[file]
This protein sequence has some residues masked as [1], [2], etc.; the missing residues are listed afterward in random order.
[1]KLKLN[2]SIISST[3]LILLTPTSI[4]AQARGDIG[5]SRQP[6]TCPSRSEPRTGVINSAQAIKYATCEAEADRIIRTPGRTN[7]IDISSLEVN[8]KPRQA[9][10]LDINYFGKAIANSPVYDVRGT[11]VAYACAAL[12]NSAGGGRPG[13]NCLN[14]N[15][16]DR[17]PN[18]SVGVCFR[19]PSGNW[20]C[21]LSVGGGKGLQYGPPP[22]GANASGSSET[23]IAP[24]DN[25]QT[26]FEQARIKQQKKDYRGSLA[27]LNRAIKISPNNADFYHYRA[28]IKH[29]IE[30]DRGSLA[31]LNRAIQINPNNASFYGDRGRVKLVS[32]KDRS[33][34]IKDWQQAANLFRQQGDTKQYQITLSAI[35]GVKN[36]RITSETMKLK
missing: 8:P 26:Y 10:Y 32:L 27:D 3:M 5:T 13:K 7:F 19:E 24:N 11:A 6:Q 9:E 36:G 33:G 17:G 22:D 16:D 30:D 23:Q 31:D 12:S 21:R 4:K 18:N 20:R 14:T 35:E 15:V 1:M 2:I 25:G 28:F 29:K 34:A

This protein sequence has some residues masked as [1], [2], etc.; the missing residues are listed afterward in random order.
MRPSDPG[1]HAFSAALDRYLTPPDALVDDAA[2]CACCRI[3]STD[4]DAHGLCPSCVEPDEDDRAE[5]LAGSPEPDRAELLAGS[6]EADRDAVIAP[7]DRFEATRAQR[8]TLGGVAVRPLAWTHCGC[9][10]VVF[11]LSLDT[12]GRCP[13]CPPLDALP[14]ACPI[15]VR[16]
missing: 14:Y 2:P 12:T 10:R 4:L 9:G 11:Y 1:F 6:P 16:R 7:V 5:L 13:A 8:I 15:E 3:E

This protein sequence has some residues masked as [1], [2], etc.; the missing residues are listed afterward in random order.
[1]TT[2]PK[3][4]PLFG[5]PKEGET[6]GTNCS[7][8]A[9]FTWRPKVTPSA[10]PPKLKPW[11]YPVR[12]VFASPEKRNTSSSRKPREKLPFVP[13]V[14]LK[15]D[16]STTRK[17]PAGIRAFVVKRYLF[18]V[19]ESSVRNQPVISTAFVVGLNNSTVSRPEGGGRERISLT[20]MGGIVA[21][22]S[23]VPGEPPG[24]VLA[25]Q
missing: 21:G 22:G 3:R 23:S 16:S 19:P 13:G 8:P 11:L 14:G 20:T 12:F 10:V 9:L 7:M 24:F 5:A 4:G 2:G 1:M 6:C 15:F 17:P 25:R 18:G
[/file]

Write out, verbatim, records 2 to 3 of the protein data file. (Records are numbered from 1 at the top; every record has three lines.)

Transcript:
This protein sequence has some residues masked as [1], [2], etc.; the missing residues are listed afterward in random order.
MRPSDPG[1]HAFSAALDRYLTPPDALVDDAA[2]CACCRI[3]STD[4]DAHGLCPSCVEPDEDDRAE[5]LAGSPEPDRAELLAGS[6]EADRDAVIAP[7]DRFEATRAQR[8]TLGGVAVRPLAWTHCGC[9][10]VVF[11]LSLDT[12]GRCP[13]CPPLDALP[14]ACPI[15]VR[16]
missing: 14:Y 2:P 12:T 10:R 4:L 9:G 11:Y 1:F 6:P 16:R 7:V 5:L 13:A 8:I 15:E 3:E

This protein sequence has some residues masked as [1], [2], etc.; the missing residues are listed afterward in random order.
[1]TT[2]PK[3][4]PLFG[5]PKEGET[6]GTNCS[7][8]A[9]FTWRPKVTPSA[10]PPKLKPW[11]YPVR[12]VFASPEKRNTSSSRKPREKLPFVP[13]V[14]LK[15]D[16]STTRK[17]PAGIRAFVVKRYLF[18]V[19]ESSVRNQPVISTAFVVGLNNSTVSRPEGGGRERISLT[20]MGGIVA[21][22]S[23]VPGEPPG[24]VLA[25]Q
missing: 21:G 22:G 3:R 23:S 16:S 19:P 13:G 8:P 11:L 14:G 20:T 12:F 10:V 9:L 7:M 24:F 5:A 4:G 2:G 1:M 6:C 15:F 17:P 25:R 18:G